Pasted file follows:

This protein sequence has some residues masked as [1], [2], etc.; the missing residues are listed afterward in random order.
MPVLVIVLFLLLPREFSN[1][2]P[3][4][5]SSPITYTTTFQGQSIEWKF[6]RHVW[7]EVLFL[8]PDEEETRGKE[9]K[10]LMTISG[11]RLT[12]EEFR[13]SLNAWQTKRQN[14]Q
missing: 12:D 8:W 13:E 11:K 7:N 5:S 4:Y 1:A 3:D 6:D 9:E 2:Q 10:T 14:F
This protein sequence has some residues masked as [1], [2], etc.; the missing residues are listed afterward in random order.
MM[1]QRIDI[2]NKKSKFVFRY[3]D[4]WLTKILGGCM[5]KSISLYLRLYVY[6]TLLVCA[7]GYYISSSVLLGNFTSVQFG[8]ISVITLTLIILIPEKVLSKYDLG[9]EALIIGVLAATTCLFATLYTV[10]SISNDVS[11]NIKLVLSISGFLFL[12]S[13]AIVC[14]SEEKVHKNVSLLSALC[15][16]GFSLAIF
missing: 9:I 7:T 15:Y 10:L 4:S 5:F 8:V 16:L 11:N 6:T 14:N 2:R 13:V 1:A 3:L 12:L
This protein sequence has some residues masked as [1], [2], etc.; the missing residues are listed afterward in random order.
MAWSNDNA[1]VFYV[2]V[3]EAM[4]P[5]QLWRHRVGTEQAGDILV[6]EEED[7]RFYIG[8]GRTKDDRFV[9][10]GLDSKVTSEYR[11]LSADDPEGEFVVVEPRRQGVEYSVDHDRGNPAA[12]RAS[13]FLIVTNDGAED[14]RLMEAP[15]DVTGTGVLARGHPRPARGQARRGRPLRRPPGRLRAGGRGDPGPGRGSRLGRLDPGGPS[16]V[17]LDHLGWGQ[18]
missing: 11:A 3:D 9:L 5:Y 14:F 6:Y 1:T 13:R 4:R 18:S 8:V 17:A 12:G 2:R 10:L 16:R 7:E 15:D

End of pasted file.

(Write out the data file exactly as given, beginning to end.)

This protein sequence has some residues masked as [1], [2], etc.; the missing residues are listed afterward in random order.
MPVLVIVLFLLLPREFSN[1][2]P[3][4][5]SSPITYTTTFQGQSIEWKF[6]RHVW[7]EVLFL[8]PDEEETRGKE[9]K[10]LMTISG[11]RLT[12]EEFR[13]SLNAWQTKRQN[14]Q
missing: 12:D 8:W 13:E 11:K 7:N 5:S 4:Y 1:A 3:D 6:D 9:E 2:Q 10:T 14:F
This protein sequence has some residues masked as [1], [2], etc.; the missing residues are listed afterward in random order.
MM[1]QRIDI[2]NKKSKFVFRY[3]D[4]WLTKILGGCM[5]KSISLYLRLYVY[6]TLLVCA[7]GYYISSSVLLGNFTSVQFG[8]ISVITLTLIILIPEKVLSKYDLG[9]EALIIGVLAATTCLFATLYTV[10]SISNDVS[11]NIKLVLSISGFLFL[12]S[13]AIVC[14]SEEKVHKNVSLLSALC[15][16]GFSLAIF
missing: 9:I 7:T 15:Y 10:L 4:S 5:F 8:V 16:L 11:N 6:T 14:N 2:R 13:V 1:A 3:L 12:L
This protein sequence has some residues masked as [1], [2], etc.; the missing residues are listed afterward in random order.
MAWSNDNA[1]VFYV[2]V[3]EAM[4]P[5]QLWRHRVGTEQAGDILV[6]EEED[7]RFYIG[8]GRTKDDRFV[9][10]GLDSKVTSEYR[11]LSADDPEGEFVVVEPRRQGVEYSVDHDRGNPAA[12]RAS[13]FLIVTNDGAED[14]RLMEAP[15]DVTGTGVLARGHPRPARGQARRGRPLRRPPGRLRAGGRGDPGPGRGSRLGRLDPGGPS[16]V[17]LDHLGWGQ[18]
missing: 11:A 3:D 9:L 5:Y 14:F 6:Y 1:T 13:R 4:R 18:S 8:V 17:A 12:G 2:R 10:L 16:R 7:E 15:D